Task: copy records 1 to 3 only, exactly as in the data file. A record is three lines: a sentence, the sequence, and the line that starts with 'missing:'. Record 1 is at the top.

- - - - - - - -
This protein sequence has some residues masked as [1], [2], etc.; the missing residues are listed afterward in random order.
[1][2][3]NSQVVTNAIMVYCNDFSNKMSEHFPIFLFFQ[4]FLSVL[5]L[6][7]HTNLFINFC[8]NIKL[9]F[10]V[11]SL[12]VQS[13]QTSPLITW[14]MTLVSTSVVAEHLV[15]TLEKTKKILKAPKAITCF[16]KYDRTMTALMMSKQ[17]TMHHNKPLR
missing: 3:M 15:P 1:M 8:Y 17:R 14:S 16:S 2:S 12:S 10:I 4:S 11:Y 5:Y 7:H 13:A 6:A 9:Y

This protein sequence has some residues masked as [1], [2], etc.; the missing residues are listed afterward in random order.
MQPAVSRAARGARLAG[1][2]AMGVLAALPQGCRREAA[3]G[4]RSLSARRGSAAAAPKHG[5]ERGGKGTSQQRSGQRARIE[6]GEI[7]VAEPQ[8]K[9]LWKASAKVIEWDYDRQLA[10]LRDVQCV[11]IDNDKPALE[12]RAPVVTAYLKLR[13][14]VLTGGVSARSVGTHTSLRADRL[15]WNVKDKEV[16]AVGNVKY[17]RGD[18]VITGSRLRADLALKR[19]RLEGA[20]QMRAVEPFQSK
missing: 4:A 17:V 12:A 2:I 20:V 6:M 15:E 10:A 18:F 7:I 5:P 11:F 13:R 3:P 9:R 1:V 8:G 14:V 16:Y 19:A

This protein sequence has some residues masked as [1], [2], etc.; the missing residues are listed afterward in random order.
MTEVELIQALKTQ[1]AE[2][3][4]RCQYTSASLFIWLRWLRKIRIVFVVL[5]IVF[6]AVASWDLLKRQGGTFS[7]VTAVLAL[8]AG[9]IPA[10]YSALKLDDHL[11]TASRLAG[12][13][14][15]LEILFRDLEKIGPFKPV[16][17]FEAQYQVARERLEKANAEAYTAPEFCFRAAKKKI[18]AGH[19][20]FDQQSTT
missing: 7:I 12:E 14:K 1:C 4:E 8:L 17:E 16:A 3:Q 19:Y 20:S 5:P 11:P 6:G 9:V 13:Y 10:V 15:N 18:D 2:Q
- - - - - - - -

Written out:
This protein sequence has some residues masked as [1], [2], etc.; the missing residues are listed afterward in random order.
[1][2][3]NSQVVTNAIMVYCNDFSNKMSEHFPIFLFFQ[4]FLSVL[5]L[6][7]HTNLFINFC[8]NIKL[9]F[10]V[11]SL[12]VQS[13]QTSPLITW[14]MTLVSTSVVAEHLV[15]TLEKTKKILKAPKAITCF[16]KYDRTMTALMMSKQ[17]TMHHNKPLR
missing: 3:M 15:P 1:M 8:Y 17:R 14:S 16:S 2:S 12:S 10:I 4:S 11:Y 5:Y 7:H 13:A 6:A 9:Y

This protein sequence has some residues masked as [1], [2], etc.; the missing residues are listed afterward in random order.
MQPAVSRAARGARLAG[1][2]AMGVLAALPQGCRREAA[3]G[4]RSLSARRGSAAAAPKHG[5]ERGGKGTSQQRSGQRARIE[6]GEI[7]VAEPQ[8]K[9]LWKASAKVIEWDYDRQLA[10]LRDVQCV[11]IDNDKPALE[12]RAPVVTAYLKLR[13][14]VLTGGVSARSVGTHTSLRADRL[15]WNVKDKEV[16]AVGNVKY[17]RGD[18]VITGSRLRADLALKR[19]RLEGA[20]QMRAVEPFQSK
missing: 4:A 17:V 12:A 2:I 20:V 6:M 15:E 10:A 18:F 7:I 5:P 11:F 13:R 3:P 9:R 1:V 8:G 14:V 16:Y 19:A

This protein sequence has some residues masked as [1], [2], etc.; the missing residues are listed afterward in random order.
MTEVELIQALKTQ[1]AE[2][3][4]RCQYTSASLFIWLRWLRKIRIVFVVL[5]IVF[6]AVASWDLLKRQGGTFS[7]VTAVLAL[8]AG[9]IPA[10]YSALKLDDHL[11]TASRLAG[12][13][14][15]LEILFRDLEKIGPFKPV[16][17]FEAQYQVARERLEKANAEAYTAPEFCFRAAKKKI[18]AGH[19][20]FDQQSTT
missing: 7:I 12:E 14:K 1:C 4:E 8:L 17:E 16:A 3:Q 19:Y 20:S 5:P 11:P 6:G 9:V 13:Y 10:V 15:N 18:D 2:Q